Property Taxes and the Tax Cap

Presentation to the Sullivan County
Legislature August 16, 2012
The NYS Property Tax Cap legislation was
enacted in June, 2011.
The tax cap limits the annual increase in the
property tax levy.
The 2012 Operating Budget was the first
budget to be developed under the new
The Sullivan County 2012 tax levy remained
within the tax cap.
To calculate a local government’s tax cap, there
are several items that are taken into
Prior year’s levy
PILOT payments
Tax base growth factor
Levy growth factor (Lesser of 2% or CPI)
The tax base growth factor is driven by the
quantity change factor which reflects the
percentage by which the full value of taxable real
property has changed—for example, to adjust for
an increase that is due to the addition of a new
housing development.
The levy growth factor limits the levy increase
to the CPI or 2%, whichever is less.
Certain expenses are excluded from the tax
cap, including:
◦ Court orders/Judgments exceeding 5% of the total
tax levy from the prior year
◦ Pension costs exceeding an increase in the rate of
contribution greater than 2%
◦ Costs associated with a transfer of local
government functions, such as consolidation of
2011 Tax Levy
Tax Base Growth Factor
PILOTS in 2011
Allowable Levy Growth
Estimated PILOTS in 2012
2012 Tax Levy Cap
A local government can override the tax cap
by passing a local law which indicates the
intent to do so.
Such a local law must receive support from
no less than 60% of the governing body.
◦ 6 of 9 votes are needed for the County to override
the cap.
The local law would in no way obligate the
governing body to exceed to tax cap upon
final adoption of the budget, but gives them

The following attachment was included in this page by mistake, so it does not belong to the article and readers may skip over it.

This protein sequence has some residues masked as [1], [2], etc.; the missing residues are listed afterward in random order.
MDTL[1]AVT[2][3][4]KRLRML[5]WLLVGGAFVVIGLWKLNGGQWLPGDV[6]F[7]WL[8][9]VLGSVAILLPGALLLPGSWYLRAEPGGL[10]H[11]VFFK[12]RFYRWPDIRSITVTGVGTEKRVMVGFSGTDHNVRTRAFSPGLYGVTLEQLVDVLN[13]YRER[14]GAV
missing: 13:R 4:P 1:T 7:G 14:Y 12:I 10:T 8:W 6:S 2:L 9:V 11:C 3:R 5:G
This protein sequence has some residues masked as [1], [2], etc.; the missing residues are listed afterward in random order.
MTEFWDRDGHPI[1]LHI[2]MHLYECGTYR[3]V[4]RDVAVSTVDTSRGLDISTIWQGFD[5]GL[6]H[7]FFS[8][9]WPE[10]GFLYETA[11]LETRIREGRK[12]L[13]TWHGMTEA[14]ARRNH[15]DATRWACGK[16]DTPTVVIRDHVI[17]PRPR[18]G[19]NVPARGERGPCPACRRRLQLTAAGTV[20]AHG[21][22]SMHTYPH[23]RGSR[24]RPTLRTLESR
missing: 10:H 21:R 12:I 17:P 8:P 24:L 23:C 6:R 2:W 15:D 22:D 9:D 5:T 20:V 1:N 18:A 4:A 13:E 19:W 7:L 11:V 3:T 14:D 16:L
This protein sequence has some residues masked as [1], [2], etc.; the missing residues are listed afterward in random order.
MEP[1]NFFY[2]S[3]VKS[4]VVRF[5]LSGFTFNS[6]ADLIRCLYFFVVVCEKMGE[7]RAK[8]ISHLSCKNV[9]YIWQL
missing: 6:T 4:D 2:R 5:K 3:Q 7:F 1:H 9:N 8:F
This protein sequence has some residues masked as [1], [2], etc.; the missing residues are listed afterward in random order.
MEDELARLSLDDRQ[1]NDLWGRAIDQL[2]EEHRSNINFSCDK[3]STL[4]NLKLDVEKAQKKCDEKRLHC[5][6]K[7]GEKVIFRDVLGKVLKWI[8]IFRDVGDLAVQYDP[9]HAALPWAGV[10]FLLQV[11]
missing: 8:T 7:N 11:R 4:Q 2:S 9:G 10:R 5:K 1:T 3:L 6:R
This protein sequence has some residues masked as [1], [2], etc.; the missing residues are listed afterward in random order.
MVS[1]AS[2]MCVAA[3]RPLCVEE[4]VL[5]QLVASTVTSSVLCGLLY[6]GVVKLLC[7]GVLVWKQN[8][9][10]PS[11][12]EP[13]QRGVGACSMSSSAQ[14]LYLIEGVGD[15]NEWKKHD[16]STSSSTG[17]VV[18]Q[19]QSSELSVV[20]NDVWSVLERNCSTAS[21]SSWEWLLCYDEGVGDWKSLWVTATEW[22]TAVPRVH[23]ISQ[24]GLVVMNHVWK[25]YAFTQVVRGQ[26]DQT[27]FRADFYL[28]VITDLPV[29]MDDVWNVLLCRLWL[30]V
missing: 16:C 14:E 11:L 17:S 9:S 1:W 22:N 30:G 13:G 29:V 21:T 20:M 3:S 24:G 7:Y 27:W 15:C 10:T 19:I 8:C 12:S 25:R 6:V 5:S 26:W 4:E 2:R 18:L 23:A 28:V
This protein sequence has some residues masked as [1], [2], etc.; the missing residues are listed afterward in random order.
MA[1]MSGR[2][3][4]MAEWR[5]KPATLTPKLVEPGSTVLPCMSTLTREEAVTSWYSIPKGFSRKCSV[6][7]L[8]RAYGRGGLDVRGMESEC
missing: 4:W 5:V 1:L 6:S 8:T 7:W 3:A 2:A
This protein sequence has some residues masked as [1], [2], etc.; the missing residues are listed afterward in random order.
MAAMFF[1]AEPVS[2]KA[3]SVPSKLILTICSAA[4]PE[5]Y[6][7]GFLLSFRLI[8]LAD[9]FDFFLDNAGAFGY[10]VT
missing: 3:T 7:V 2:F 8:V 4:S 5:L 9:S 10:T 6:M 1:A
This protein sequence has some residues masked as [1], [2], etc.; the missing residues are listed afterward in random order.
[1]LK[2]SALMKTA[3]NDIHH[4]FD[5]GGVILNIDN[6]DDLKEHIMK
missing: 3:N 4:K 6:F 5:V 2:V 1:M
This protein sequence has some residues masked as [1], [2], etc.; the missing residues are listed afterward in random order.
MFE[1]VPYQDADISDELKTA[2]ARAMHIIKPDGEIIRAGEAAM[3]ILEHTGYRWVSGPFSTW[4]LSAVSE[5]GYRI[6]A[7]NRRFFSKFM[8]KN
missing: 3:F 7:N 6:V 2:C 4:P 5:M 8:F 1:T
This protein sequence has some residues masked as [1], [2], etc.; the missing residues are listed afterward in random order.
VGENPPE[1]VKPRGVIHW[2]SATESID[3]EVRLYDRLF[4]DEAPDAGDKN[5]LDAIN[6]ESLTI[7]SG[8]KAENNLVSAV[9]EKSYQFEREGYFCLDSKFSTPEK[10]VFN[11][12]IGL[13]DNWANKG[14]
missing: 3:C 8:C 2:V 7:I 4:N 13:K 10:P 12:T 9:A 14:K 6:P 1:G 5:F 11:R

the option to do so.
The County must receive information from the
State prior to being able to calculate the cap for
the 2013 tax levy.
The levy growth factor was anticipated to be
received in mid July (not yet received)
The tax base growth factor and pension
exclusion will not be received until some time
during the end of August to September.
Assuming a 2% Levy Growth and a 0% tax base
growth, the County can raise an additional
$997,557 without exceeding the tax cap.
Early projections indicate that future expenses
are far outpacing growth of non-property tax
◦ $897,006 increase for health insurance premiums
◦ $4,157,964 increase for pension contribution (assumes
no pension smoothing)
◦ $600,000 increase in net contribution to college
◦ $405,700 increase in Medicaid
◦ $660,000 anticipated in sales tax growth
◦ $450,000 decrease in net revenue gained from sales of
tax acquired property
The figures above represent a net increase of
$5.85 million in County costs.
$7.6 million of fund balance was utilized to
balance the 2012 budget.
It is estimated that approximately 55% of
overall property taxes is attributable to
school taxes, with 25% attributable to towns
and village taxes and 20% to County taxes.
For instance, a property with a total tax bill of
$5,000 would pay $2,750 in school taxes,
$1,250 in town/village taxes, and $1,000 in
County taxes.
A 5% County tax increase would require an
additional $50.00 per year for this property
For every $10,000 of assessed value, a
property owner pays $97.88 in County taxes
under the current tax rate. The following
table represents the impact of various tax
increases on a property valued at $100,000.
% Tax Increase
Impact to Tax Bill
Current tax rate
1% tax increase
5% tax increase
10% tax increase
At the time that the tax cap legislation was
deliberated, New York counties had
advocated for mandate relief to be
incorporated into the legislation, or to have
separate legislation passed at the same time
as the tax cap.
To date, the State has not provided the
necessary relief from mandates to the
Counties that would allow Counties to remain
within the tax can on a yearly basis.
In 2013, costs associated with State
mandates are projected to increase by $1.4
In contrast, a 2% increase in the property tax
levy would yield approximately $1 million.
The State has implemented a cap that their
own programs are unable accommodate.
An effective tax cap in the absence of
mandate relief is unrealistic.

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